6 Great Evernote Features That Don't Get Enough Press
Â Evernote is one of the best applications I've ever used, and is a critical part of my work and personal organization. Everything I think, do or see that I want to record goes straight into Evernote - it's quite the database of my brain at this point.
Everyone, it seems, has covered Evernote in the past, talking about how great it is, how to use it, and all of its wonderful features. You'd think it would have been done to death by now, right?
Nope. Here are six features of Evernote that are equally awesome and useful, that don't get the press or coverage they deserve.
One of the great features of Evernote is the ability to use Notebooks and tags to sort all of your notes â€“ its organization features are among the reasons it's so useful. Saved Searches add even more functionality to tags and notebooks, because it lets you weed out only exactly what you want. You can search for, say, everything in your "School" Notebook that doesn't have a "History" tag, or only things that are tagged with "To Do" and are in either your "Home" or "Office" notebook. The more notes you have, the harder it can be to weed out exactly what you want â€“ Saved Searches are a lifesaver.
To create a saved search, right-click on the left side of the Evernote client, and select "New Saved Search." Then, enter your parameters, and you're set!
Within a given tag, you can create sub-tags that will make it even easier to sort what you're looking for. To do so, right-click on a given tag and click "Create tag in ___". You can create as many tags as you want within a given tag.
I have a ton of tags within my Evernote, but sub-tags lets me put them all underneath the general topic of what I want. This isn't so much a feature as it is a way to further organize your notes under umbrellas, to be able to access all the appropriate ones at the same time, in the same place.
This is the single most-used thing in my Evernote workflow. From any window or application on your desktop, a particular keystroke (that you create) can create a new note in Evernote, clip a screenshot into Evernote, or paste selected text right into Evernote. This means getting information into Evernote is super fast and simple, and makes Evernote the easiest place on your desktop to put information.
One worry I hear from people, when I tell them to use Evernote, is "what if it goes away?" It's a fair point, as Web apps are prone to up and disappear without any warning. With Evernote, though, there's no worry. First, because the desktop app works offline, and will still function even if something happens to Evernote.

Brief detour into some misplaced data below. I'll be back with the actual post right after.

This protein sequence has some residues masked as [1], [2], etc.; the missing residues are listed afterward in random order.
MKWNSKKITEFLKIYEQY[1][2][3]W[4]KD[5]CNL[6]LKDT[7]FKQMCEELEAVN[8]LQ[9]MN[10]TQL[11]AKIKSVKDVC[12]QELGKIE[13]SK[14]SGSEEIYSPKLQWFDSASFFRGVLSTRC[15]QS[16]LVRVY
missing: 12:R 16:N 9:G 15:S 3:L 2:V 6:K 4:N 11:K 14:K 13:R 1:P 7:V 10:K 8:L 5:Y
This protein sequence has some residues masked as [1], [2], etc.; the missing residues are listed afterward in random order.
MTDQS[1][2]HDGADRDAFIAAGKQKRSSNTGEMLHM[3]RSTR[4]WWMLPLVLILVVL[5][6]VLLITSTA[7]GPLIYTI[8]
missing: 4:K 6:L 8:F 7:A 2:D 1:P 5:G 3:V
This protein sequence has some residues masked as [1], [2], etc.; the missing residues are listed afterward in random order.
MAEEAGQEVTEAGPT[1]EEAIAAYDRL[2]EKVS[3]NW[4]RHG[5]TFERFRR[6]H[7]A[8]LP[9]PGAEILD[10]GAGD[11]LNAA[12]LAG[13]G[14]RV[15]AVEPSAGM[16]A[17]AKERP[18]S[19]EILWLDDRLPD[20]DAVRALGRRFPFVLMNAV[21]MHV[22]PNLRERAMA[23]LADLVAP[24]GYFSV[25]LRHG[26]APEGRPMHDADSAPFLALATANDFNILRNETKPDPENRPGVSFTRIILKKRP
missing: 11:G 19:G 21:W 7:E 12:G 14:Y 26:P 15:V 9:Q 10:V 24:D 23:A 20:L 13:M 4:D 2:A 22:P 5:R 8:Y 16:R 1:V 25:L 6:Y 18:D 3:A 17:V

And second, there's no worry because Evernote lets you export notes to HTML. Most other applications will read an HTML file, so exporting it that way makes it easy to import into another application, or even keep accessible on your hard drive. Thanks to this export, there's no fear of ever losing your Evernote data â€“ you just might, possibly, one day, have to move it around a bit.
Since Evernote is aiming to be your "second brain," your place to keep everything in your head and in your life, it's a natural place to keep a to-do list. All the information is there; why not have your action items there too? Evernote does a great job with this â€“ you can easily, with a mouse-click or keyboard shortcut, create a checkbox next to any line of text.
You can also search for to-do items, and keep track of any number of lists within Evernote. It's flexible, easy to add to and edit, and a perfect solution for to-do lists simple and complex.
What a lot of people don't realize is that Evernote actually works fantastically as a word processor. It's not especially feature-rich, but it has all of the basics you'd need when you're writing â€“ font, color, size, bold, italics, underline, justifications, bulleted lists, and even tables can all be featured in your documents. They're all saved automatically into Evernote; it's great for writing everything from a journal to a novel.